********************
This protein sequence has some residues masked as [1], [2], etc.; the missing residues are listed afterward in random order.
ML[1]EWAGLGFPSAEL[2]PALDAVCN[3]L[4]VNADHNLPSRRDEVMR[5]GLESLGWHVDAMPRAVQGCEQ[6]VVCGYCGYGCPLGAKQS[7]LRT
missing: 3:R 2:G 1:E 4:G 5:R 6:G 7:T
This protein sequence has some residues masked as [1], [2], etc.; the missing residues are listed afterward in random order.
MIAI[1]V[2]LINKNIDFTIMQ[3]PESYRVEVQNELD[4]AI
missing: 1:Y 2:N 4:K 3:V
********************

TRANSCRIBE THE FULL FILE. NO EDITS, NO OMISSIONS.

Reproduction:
This protein sequence has some residues masked as [1], [2], etc.; the missing residues are listed afterward in random order.
ML[1]EWAGLGFPSAEL[2]PALDAVCN[3]L[4]VNADHNLPSRRDEVMR[5]GLESLGWHVDAMPRAVQGCEQ[6]VVCGYCGYGCPLGAKQS[7]LRT
missing: 3:R 2:G 1:E 4:G 5:R 6:G 7:T
This protein sequence has some residues masked as [1], [2], etc.; the missing residues are listed afterward in random order.
MIAI[1]V[2]LINKNIDFTIMQ[3]PESYRVEVQNELD[4]AI
missing: 1:Y 2:N 4:K 3:V